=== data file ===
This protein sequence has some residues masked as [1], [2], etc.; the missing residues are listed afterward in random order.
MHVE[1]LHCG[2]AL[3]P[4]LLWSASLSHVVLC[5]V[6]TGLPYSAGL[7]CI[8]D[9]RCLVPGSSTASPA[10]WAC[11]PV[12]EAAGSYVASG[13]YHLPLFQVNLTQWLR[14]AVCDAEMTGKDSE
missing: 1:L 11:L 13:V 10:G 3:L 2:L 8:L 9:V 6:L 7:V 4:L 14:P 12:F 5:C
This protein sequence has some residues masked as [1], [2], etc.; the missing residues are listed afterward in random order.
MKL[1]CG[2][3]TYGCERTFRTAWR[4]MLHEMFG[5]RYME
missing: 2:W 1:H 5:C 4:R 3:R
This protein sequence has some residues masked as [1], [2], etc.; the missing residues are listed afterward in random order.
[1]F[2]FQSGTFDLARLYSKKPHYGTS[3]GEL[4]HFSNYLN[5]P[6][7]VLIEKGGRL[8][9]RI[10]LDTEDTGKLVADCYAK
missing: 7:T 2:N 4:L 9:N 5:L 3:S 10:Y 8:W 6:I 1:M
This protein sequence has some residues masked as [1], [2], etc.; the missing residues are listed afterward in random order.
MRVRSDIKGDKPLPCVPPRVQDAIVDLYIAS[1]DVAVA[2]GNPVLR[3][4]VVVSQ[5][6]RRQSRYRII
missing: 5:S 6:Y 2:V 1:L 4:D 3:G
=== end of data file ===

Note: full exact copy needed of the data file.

This protein sequence has some residues masked as [1], [2], etc.; the missing residues are listed afterward in random order.
MHVE[1]LHCG[2]AL[3]P[4]LLWSASLSHVVLC[5]V[6]TGLPYSAGL[7]CI[8]D[9]RCLVPGSSTASPA[10]WAC[11]PV[12]EAAGSYVASG[13]YHLPLFQVNLTQWLR[14]AVCDAEMTGKDSE
missing: 1:L 11:L 13:V 10:G 3:L 2:L 8:L 9:V 6:L 7:V 4:L 14:P 12:F 5:C
This protein sequence has some residues masked as [1], [2], etc.; the missing residues are listed afterward in random order.
MKL[1]CG[2][3]TYGCERTFRTAWR[4]MLHEMFG[5]RYME
missing: 2:W 1:H 5:C 4:R 3:R
This protein sequence has some residues masked as [1], [2], etc.; the missing residues are listed afterward in random order.
[1]F[2]FQSGTFDLARLYSKKPHYGTS[3]GEL[4]HFSNYLN[5]P[6][7]VLIEKGGRL[8][9]RI[10]LDTEDTGKLVADCYAK
missing: 7:T 2:N 4:L 9:N 5:L 3:S 10:Y 8:W 6:I 1:M
This protein sequence has some residues masked as [1], [2], etc.; the missing residues are listed afterward in random order.
MRVRSDIKGDKPLPCVPPRVQDAIVDLYIAS[1]DVAVA[2]GNPVLR[3][4]VVVSQ[5][6]RRQSRYRII
missing: 5:S 6:Y 2:V 1:L 4:D 3:G